Now the attack isn't actually guaranteed even when an attacker has 2500 BTS.  Honest nodes would recognize an attempted fork when there was no perceived loss of network connectivity.   Someone with a lot at stake (say an exchange, a day trader, etc) would not want a fork under any circumstances if they could help it.   These players could secure the network (and their recent trades) by moving a 1000 BTS per block to themselves.   This would increase the cost of an attack significantly.

So we have a means to uniquely identify he best chain based not upon how many blocks, but how many votes it has.  An attacker may get the lead for a sort period of time, but at any time honest nodes can simply vote for a better chain.    Generally speaking the honest nodes will only want to vote for the chain they have seen until there is overwhelming evidence that the alternative chain has more support than any reasonable attacker would generate. 

So when the client notices a fork, it notifies the user of yellow alert.  If the fork has more votes then you are in red alert.  You do not switch over to the fork until it has 5% (of total possible votes: share supply) more of the share holders on its side than your fork.   When this happens, those in the know will quickly act to resolve the issue and all clients will move on.
 
   

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Offline jaekwon

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Re: One possible attack to POS mining
« Reply #11 on: March 27, 2014, 04:22:32 PM »
Hi bytemaster, and BitShares crew. I was just at the CoinSummit conference & met Brian who suggested that I look into BitShares.

My primary concern is in determining whether the TaPoS would work as promised, and it looks like some answers are here.

Suppose someone with 1 share, holds it for 1 year, and then creates a fork with 100,000 CDD.   In reality there is only 1 share worth of support for that fork.   The rest of the 99,999 CDD is voting for the global consensus on the first 99,999 blocks prior to the fork.

This significantly raises the bar for an attacker.   Worst case, everyone on average moves their funds once per year.  This means that the average votes cast per block is 40 BTS.  To produce a chain that is 12 blocks longer (1 hour) would require 480 BTS to tie the honest chain.

So I take it that there are about 4 million BTS in total. (~100K blocks in a year * 40 BTS per block).
It sounds like you determine the honest chain by some algorithm like this: Given that you are on an honest block, the next honest block is the block with the most votes.

Now the attack isn't actually guaranteed even when an attacker has 2500 BTS.  Honest nodes would recognize an attempted fork when there was no perceived loss of network connectivity.   Someone with a lot at stake (say an exchange, a day trader, etc) would not want a fork under any circumstances if they could help it.   These players could secure the network (and their recent trades) by moving a 1000 BTS per block to themselves.   This would increase the cost of an attack significantly.

It sounds like the short term security of the chain (proof against double-spends) is determined by how many BTS are available for signing by internet connected hot-wallets that are ready to jump in when a malicious blockchain-fork is detected. Exchanges can't do this with their cold wallet private keys, but they could with hot wallet keys which would amount to maybe 2000 BTS per major exchange. Let's say that in the worst case, 10,000 BTS is available for reactive signing to secure the honest chain. Then, anyone with more than 10,000 BTS can launch an attack. If BTS equaled BTC in market cap, that is around $15M?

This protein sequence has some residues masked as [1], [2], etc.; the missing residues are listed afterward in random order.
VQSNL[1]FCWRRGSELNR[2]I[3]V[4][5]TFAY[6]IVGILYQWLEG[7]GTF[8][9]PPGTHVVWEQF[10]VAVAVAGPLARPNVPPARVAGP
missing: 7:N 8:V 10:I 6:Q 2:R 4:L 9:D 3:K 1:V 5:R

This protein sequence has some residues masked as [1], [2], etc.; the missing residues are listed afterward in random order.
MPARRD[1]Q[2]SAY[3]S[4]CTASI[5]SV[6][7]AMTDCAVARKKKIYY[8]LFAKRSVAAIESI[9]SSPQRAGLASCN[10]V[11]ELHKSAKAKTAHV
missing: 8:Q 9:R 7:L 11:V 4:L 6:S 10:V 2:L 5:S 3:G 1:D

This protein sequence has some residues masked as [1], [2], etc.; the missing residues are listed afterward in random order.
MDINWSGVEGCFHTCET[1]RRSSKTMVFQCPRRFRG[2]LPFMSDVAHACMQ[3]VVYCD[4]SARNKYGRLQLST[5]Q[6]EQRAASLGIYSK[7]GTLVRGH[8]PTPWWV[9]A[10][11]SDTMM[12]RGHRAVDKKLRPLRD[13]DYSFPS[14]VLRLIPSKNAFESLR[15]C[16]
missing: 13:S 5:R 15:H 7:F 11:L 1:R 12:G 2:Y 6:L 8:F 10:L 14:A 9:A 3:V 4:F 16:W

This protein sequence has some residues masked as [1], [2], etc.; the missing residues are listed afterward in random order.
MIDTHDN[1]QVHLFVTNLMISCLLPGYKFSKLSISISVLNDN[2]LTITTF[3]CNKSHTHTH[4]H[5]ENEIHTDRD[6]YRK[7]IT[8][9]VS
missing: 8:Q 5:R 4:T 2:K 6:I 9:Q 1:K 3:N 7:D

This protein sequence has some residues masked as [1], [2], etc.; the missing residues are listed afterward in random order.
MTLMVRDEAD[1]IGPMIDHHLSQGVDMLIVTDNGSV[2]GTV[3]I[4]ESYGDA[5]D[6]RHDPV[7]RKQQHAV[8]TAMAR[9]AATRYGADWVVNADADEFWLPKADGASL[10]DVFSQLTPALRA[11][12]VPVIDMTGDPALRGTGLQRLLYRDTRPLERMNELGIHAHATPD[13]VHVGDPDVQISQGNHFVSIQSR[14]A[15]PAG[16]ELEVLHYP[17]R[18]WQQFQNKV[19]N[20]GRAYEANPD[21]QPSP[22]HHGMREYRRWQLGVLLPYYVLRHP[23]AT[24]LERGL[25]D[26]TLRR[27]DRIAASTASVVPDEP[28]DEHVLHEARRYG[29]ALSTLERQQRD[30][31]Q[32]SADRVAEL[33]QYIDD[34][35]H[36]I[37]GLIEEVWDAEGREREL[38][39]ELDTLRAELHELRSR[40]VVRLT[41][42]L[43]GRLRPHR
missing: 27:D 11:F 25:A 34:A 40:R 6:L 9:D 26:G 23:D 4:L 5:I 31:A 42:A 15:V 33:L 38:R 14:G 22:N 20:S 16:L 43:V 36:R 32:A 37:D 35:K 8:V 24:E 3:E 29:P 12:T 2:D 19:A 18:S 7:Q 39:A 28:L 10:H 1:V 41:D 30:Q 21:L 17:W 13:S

Furthermore, based on the first quoted line above, an attack can be continuous, so a larger sustained attack would require people to keep funds that would have been in cold storage on a hot wallet.


Offline bytemaster

Re: One possible attack to POS mining
« Reply #12 on: March 27, 2014, 04:47:39 PM »
Hi bytemaster, and BitShares crew. I was just at the CoinSummit conference & met Brian who suggested that I look into BitShares.

My primary concern is in determining whether the TaPoS would work as promised, and it looks like some answers are here.

Suppose someone with 1 share, holds it for 1 year, and then creates a fork with 100,000 CDD.   In reality there is only 1 share worth of support for that fork.   The rest of the 99,999 CDD is voting for the global consensus on the first 99,999 blocks prior to the fork.

This significantly raises the bar for an attacker.   Worst case, everyone on average moves their funds once per year.  This means that the average votes cast per block is 40 BTS.  To produce a chain that is 12 blocks longer (1 hour) would require 480 BTS to tie the honest chain.

So I take it that there are about 4 million BTS in total. (~100K blocks in a year * 40 BTS per block).
It sounds like you determine the honest chain by some algorithm like this: Given that you are on an honest block, the next honest block is the block with the most votes.

Now the attack isn't actually guaranteed even when an attacker has 2500 BTS.  Honest nodes would recognize an attempted fork when there was no perceived loss of network connectivity.   Someone with a lot at stake (say an exchange, a day trader, etc) would not want a fork under any circumstances if they could help it.   These players could secure the network (and their recent trades) by moving a 1000 BTS per block to themselves.   This would increase the cost of an attack significantly.

It sounds like the short term security of the chain (proof against double-spends) is determined by how many BTS are available for signing by internet connected hot-wallets that are ready to jump in when a malicious blockchain-fork is detected. Exchanges can't do this with their cold wallet private keys, but they could with hot wallet keys which would amount to maybe 2000 BTS per major exchange. Let's say that in the worst case, 10,000 BTS is available for reactive signing to secure the honest chain. Then, anyone with more than 10,000 BTS can launch an attack. If BTS equaled BTC in market cap, that is around $15M?